5 January 2010 | Vol. 7, No. 4

The Old Year

The Old Year's gone away

      To nothingness and night:

We cannot find him all the day

      Nor hear him in the night:

He left no footstep, mark or place

      In either shade or sun:

The last year he'd a neighbour's face,

      In this he's known by none.

All nothing everywhere:

      Mists we on mornings see

Have more of substance when they're here

      And more of form than he.

He was a friend by every fire,

      In every cot and hall—

A guest to every heart's desire,

      And now he's nought at all.

Old papers thrown away,

      Old garments cast aside,

The talk of yesterday,

      Are things identified;

But time once torn away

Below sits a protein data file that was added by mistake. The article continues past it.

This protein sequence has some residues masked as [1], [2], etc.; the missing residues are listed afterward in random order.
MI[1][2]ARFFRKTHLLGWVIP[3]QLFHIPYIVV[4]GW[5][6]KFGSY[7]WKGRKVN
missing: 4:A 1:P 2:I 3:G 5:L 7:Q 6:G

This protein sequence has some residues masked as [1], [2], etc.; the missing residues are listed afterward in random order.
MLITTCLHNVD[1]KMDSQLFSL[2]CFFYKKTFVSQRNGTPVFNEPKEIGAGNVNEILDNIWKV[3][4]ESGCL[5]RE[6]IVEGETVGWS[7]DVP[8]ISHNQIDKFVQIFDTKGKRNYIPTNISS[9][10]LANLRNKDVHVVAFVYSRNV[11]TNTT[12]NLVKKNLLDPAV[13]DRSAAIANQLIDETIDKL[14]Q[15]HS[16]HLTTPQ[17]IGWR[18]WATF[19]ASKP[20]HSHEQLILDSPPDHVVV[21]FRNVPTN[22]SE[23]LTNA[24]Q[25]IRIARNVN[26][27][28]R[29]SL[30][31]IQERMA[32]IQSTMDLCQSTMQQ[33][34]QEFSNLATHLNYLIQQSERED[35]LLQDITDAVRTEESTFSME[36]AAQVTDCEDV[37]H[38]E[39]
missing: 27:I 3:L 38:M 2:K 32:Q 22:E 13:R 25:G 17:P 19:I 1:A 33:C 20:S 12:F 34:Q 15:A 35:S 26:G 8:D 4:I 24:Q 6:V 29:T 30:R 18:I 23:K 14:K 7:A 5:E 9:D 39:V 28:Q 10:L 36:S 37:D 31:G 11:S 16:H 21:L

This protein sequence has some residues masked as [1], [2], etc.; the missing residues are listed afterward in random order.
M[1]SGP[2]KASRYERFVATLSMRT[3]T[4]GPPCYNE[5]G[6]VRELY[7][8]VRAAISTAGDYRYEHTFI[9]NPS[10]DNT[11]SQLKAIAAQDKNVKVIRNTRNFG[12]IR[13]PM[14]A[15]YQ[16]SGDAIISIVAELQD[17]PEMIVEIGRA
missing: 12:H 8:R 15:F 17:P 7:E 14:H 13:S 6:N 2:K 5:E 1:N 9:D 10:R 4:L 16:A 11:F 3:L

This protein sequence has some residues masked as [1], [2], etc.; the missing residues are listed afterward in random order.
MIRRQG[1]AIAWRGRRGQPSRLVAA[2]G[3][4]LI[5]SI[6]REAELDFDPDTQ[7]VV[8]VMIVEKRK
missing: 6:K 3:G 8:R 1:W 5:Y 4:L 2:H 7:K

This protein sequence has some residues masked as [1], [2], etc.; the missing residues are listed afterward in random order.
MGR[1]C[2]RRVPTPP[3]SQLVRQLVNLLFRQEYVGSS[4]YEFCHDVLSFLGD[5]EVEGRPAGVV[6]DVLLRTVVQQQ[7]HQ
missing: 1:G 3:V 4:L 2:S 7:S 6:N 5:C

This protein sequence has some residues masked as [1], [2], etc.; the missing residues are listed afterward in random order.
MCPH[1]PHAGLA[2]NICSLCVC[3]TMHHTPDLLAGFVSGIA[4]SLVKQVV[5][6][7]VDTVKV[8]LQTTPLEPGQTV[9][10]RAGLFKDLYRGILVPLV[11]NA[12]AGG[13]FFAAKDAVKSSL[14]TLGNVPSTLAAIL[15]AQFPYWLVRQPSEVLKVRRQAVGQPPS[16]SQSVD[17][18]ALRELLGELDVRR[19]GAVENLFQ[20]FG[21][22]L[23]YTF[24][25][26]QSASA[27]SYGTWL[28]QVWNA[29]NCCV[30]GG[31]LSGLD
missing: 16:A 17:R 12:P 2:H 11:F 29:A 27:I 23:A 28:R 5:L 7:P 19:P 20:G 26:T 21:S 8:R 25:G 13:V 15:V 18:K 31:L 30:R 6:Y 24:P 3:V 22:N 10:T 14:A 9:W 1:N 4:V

No voices can recall:

The eve of New Year's Day

      Left the Old Year lost to all.

About the author:

1793-1864. John Clare's first book, Poems Descriptive of Rural Life, appeared to great critical acclaim in 1820. His following three books, however, were met with diminishing enthusiasm. In 1837, he was confined to Northampton General Lunatic Asylum, where he was free to wander the countryside and compose poetry until his death twenty-seven years later. Learn more about John Clare at Wikipedia.

For further reading:

See the complete list of work by John Clare at 42opus. Browse the contents of 42opus Vol. 7, No. 4, where "The Old Year" ran on January 5, 2010. List other work with these same labels: poetry, classic, rhyme.

42opus is an online magazine of the literary arts.

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